“Three full-scale wooden installations were used for testing: one for indoor testing, one for outdoor testing and one for a heavy indoor fire test. The structure included walls, cornices and inclined/horizontal roofs. The wall height was 7 or 8.5 m, the room height was 8.5 m, and the area was 10 x 10 m. Two sources of fire from Euro-pallets were used, one of which was so-called “single fire area” (accidental fire), and another was a more complicated case referred to as “arson”. If the test installation allowed, wooden panels were tested for the so-called burn-through time. The response time is of crucial importance: if the burnout occurred prior to firefighters’ arrival, the complete destruction of the building is possible. Any burnout can cause hidden fire in a building or room.

Sprinklers activated as a result of heating are often ineffective due to the low intensity rate of the fire extinguishing agents leading to the spread of fire: the fire was extinguished in several minutes in less than 1/3 of cases. Another 1/3 of fires was controllable, and the last 1/3 of fires was not extinguished at all. Adaptation of the position of the firefighting robot to the fire scenarios, K coefficient (note: intensity) and pressure increased the probability of successful extinguishing and reduced the time of fire suppression as compared to the standard parameters. During the tests, it became clear that the research results were valid for any similar wooden structure, that is, other types of churches of different ages, public buildings, galleries, historic buildings and museums, etc. The project got the support from the Norwegian Directorate for Cultural heritage — Riksantikvaren, Knif Trygghet Forsikring AS and Stiftelsen UNI.”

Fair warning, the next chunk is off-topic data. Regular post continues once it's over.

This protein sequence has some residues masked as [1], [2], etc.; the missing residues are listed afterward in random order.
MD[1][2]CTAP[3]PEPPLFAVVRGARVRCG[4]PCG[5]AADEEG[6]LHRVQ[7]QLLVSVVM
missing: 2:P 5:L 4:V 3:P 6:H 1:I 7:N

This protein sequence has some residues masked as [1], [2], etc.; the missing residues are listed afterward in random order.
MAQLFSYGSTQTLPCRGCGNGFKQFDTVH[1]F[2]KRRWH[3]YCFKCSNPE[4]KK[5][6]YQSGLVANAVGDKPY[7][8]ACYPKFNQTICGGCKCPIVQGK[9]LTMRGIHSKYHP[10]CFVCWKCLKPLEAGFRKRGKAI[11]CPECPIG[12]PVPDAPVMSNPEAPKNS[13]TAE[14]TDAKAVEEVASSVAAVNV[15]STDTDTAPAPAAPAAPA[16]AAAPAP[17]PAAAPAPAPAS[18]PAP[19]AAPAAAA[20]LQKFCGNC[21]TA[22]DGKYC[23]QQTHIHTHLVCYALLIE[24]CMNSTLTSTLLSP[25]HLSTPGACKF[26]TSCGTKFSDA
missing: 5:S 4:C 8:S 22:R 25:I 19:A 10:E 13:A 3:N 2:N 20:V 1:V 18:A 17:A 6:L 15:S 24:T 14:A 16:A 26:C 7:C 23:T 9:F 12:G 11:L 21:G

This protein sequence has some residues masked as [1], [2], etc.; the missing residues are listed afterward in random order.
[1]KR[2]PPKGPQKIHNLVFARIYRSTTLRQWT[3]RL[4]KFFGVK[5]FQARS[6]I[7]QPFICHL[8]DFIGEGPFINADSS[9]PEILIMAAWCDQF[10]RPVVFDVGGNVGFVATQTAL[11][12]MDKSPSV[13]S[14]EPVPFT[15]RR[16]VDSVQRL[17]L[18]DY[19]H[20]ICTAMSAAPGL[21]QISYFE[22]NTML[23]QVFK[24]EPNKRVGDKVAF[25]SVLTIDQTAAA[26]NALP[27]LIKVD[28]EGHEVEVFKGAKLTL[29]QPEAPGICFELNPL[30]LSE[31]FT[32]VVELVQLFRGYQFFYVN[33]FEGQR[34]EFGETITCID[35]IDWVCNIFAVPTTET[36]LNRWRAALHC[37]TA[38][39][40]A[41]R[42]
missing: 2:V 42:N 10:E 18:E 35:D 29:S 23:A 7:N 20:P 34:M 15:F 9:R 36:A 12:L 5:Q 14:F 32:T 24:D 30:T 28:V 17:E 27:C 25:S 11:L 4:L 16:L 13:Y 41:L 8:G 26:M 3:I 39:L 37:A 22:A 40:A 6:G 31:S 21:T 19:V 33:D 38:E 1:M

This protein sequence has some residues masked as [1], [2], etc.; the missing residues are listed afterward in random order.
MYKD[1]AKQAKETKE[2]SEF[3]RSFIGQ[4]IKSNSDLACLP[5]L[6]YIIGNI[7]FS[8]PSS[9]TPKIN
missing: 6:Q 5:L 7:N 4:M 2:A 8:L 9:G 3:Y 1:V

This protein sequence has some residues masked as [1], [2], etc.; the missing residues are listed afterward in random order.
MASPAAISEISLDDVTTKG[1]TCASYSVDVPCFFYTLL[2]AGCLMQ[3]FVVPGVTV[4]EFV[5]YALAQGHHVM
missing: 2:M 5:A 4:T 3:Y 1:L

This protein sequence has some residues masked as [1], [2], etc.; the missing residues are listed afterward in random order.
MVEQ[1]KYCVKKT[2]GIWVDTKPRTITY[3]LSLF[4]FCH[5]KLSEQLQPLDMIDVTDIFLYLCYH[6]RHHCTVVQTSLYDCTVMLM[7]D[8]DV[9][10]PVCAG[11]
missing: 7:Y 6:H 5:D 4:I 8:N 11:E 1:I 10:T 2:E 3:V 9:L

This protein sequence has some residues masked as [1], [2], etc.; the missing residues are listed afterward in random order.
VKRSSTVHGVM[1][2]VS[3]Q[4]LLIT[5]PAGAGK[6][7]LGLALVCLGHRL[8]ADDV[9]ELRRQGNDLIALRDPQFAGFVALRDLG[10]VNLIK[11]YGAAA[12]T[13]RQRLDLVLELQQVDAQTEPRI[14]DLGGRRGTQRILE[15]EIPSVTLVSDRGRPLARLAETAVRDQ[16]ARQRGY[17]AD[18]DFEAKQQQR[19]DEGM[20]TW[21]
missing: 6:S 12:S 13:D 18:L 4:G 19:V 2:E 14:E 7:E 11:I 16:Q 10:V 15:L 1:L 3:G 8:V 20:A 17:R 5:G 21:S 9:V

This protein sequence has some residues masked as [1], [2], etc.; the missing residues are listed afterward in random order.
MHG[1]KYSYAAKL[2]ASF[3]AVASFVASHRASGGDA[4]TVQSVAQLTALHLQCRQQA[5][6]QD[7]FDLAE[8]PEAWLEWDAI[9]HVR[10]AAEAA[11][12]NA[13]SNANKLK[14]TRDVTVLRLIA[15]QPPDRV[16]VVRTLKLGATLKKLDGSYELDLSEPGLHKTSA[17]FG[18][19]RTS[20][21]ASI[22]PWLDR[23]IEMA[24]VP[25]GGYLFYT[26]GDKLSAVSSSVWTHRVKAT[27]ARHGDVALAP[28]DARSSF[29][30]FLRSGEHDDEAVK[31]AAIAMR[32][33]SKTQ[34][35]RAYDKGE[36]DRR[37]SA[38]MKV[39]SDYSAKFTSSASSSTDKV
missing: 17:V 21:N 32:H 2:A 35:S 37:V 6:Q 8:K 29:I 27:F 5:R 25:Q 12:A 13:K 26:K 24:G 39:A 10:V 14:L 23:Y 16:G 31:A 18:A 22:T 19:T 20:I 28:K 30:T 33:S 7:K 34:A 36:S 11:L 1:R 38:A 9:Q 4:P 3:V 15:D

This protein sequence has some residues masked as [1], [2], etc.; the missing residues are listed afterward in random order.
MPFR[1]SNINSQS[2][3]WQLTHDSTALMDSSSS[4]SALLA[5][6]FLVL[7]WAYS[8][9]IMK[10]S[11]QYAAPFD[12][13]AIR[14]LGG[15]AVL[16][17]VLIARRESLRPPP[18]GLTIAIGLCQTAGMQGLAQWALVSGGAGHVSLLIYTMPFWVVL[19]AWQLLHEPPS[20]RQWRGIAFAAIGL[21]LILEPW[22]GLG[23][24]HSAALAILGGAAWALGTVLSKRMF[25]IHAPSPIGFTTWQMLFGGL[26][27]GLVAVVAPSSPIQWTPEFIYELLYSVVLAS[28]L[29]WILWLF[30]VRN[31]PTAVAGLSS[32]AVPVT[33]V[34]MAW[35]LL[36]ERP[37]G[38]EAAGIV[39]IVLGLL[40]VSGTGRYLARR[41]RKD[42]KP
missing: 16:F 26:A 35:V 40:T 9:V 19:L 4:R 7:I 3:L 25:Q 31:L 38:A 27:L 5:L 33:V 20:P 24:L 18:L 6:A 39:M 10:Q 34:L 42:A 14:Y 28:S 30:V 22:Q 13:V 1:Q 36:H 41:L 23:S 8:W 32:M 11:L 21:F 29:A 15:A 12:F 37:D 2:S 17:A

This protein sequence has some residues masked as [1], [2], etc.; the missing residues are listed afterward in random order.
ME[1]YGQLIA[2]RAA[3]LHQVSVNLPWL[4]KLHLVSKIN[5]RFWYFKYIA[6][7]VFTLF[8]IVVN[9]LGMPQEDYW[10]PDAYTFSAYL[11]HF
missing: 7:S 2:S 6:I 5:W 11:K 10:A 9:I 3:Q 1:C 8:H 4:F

The analysis of this report showed all the pros and cons of conventional and new fire extinguishing media. It became obvious that the conventional sprinkler and WM systems are good in small and medium-sized rooms, except in cases when the fire became extensive due to a delay in starting the system. In this case, a greater intensity was required to extinguish the fire, and mobile firefighting equipment of the local fire department were used. The main problems are the meeting rooms, halls, large lofts, as well as similar rooms with high ceilings in wooden churches and other historic buildings. High ceilings increase the operating time of sprinklers due to increased time of elements. This leads to a significant development of the fire in the room, longer time of its extinguishing at a given sprinkling intensity. Due to the low intensity, the WM systems did not extinguish the fire area in this case, but only reduced the room temperature (data from the table: “control < 140°C”).

The best performances were demonstrated by a robotic fire suppression system. The times of system “activation” and fire extinguishing, the areas of “wetting" and charring, the total consumption of fire extinguishing agent were minimal when using this system as compared to other tested systems. Moreover, similar values are presented in a report on fire tests outside the building.

The results of these tests will form the basis of a new regulatory document on the protection of monuments of wooden architecture in Norway.

In Russia, firefighting robots were used for the first time for protection of the cultural heritage of the Kizhi Open-Air Museum. Over the past 35 years, the performances of the robotic firefighting system were improved, and the experience was gained during carrying out of activities on protection of objects in space, aviation, oil-and-gas, and woodworking industries. Robots have been successfully used for the protection of crowded places. Certain design changes allowed to proceed to a new product model, namely a mini robot. Its geometric dimensions are minimal, while the area of operation is up to 3,000 m2. Keeping up with the times, firefighting robots have become digital, self-testing, capable of event recording and suitable for remote access via the Internet and mobile communications.